Prior statin use reduces mortality in intracerebral hemorrhage

Neeraj S. Naval, Tamer A. Abdelhak, Paloma Zeballos, Nathalie Urrunaga, Marek A. Mirski, Juan R. Carhuapoma

Research output: Contribution to journalArticle

Abstract

Objective: To assess the impact of blood glucose, coagulopathy, seizures and prior statin and aspirin use on clinical outcome following intracerebral hemorrhage (ICH). Background: Intracerebral hemorrhage (ICH) accounts for 10-15% of all strokes with mortality rates approaching 50%. Glasgow Coma Scale (GCS), ICH volume, age, pulse pressure, ICH location, intraventricular hemorrhage (IVH) and hydrocephalus are known to impact 30-day survival following ICH and are included in various prediction models. The role of other clinical variables in the long-term outcome of these patients is less clear. Methods: Records of consecutive ICH patients admitted to The Johns Hopkins Hospital from 1999 to 2006 were reviewed. Patients with ICH related to trauma or underlying lesions (e.g. brain tumors, aneurysms, arterio-venous malformations) and of infratentorial location were excluded. The impact of admission blood glucose, coagulopathy, seizures on presentation and prior statin and aspirin use on 30-day mortality and functional outcomes at discharge was assessed using dichotomized Modified Rankin Scale (dMRS) and Glasgow Outcomes scale (dGOS). Other variables known to impact outcomes that were included in the multiple logistic regression analysis were age, admission GCS, pulse pressure, ICH volume, ICH location, volume of IVH and hydrocephalus. Results: A total of 314 patients with ICH were identified, 125 met inclusion criteria. Patients' age ranged from 34 to 90 years (mean 63.5), 57.6 % were male. Mean ICH volume was 32.09 cc (range 1-214 cc). Following multiple logistic regression analysis, prior statin use (P = 0.05) was found to be associated with decreased mortality with a greater than 12-fold odds of survival while admission blood glucose (P = 0.023) was associated with increased 30-day mortality. Coagulopathy, seizures on presentation, and prior aspirin use had no significant impact on 30-day mortality or outcomes at discharge in our study cohort. Conclusions: The significant association of prior statin use with decreased mortality warrants prospective evaluation of the use of statins following ICH.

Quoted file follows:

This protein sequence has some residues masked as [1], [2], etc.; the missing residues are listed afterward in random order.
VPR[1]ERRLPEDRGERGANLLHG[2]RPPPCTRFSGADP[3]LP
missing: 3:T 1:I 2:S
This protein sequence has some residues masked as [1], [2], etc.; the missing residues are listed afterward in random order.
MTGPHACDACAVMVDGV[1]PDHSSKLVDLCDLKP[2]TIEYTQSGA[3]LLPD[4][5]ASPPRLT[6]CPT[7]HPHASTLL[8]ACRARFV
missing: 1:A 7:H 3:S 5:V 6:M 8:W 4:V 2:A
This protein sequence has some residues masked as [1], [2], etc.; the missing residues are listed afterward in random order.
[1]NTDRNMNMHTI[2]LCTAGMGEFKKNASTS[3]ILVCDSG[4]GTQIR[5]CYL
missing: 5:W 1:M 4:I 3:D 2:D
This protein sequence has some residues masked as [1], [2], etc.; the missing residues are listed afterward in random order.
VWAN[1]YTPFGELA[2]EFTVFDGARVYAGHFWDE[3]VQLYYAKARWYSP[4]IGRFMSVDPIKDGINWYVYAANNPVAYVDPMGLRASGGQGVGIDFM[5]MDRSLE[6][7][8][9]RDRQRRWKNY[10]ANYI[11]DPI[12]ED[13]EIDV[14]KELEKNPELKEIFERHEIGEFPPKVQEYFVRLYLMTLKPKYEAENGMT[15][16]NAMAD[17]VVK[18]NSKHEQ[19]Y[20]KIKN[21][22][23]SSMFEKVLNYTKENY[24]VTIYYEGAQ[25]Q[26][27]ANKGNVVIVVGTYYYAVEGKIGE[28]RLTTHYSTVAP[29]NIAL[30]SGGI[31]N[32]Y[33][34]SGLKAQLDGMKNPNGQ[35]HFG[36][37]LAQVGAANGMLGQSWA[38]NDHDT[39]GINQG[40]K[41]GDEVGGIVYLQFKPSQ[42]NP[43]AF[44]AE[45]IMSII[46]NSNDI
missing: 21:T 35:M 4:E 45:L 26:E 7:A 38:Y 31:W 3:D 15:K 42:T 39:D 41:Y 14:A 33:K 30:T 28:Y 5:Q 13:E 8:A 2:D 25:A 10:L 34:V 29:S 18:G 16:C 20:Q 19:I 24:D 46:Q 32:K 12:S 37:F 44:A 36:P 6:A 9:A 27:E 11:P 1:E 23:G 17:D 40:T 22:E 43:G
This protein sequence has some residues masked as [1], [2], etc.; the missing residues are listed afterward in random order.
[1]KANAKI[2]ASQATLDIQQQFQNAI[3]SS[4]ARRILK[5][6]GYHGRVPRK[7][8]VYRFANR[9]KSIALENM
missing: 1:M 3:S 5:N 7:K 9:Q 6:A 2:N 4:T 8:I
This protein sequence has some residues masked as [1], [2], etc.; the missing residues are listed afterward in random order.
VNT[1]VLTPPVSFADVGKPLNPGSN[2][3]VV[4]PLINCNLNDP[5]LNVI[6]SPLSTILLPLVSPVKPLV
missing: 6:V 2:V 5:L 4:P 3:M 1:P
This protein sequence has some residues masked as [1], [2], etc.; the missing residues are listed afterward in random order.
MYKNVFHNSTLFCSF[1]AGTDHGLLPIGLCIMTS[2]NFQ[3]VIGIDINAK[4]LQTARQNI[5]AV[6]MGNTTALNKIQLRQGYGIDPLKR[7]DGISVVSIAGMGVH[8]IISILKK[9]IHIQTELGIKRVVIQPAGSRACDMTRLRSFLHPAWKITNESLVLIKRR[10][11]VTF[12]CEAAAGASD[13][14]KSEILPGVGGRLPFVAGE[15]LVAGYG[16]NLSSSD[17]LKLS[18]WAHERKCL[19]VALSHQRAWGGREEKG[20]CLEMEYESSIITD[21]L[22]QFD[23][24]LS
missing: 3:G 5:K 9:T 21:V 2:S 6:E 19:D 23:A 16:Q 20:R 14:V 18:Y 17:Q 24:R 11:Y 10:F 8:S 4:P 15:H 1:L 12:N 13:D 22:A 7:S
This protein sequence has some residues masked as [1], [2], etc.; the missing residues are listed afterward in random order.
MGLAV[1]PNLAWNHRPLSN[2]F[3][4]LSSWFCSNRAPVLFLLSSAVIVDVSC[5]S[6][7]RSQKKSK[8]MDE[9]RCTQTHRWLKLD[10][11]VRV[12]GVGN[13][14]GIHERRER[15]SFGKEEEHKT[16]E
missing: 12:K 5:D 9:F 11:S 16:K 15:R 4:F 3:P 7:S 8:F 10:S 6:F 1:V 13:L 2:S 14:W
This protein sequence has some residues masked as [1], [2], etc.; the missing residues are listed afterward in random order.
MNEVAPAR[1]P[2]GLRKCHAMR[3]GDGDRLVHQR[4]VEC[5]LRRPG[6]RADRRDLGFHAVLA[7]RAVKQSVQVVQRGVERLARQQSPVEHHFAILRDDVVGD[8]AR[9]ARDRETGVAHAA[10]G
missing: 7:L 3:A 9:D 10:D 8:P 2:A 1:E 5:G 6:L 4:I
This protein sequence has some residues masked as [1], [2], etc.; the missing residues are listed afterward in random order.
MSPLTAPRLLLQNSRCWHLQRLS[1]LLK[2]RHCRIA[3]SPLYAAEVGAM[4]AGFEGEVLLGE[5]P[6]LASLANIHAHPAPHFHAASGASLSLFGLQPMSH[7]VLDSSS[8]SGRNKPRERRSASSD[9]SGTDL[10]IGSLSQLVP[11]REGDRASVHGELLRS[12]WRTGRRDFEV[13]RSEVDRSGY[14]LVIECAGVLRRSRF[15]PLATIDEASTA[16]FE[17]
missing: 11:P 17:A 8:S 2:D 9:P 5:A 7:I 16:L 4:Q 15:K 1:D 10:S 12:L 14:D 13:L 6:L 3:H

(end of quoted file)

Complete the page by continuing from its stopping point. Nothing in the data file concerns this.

Original languageEnglish (US)
Pages (from-to)6-12
Number of pages7
JournalNeurocritical care
Volume8
Issue number1
DOIs
StatePublished - Feb 1 2008

Keywords

  • Intracerebral hemorrhage
  • Mortality
  • Statins

ASJC Scopus subject areas

  • Clinical Neurology
  • Critical Care and Intensive Care Medicine

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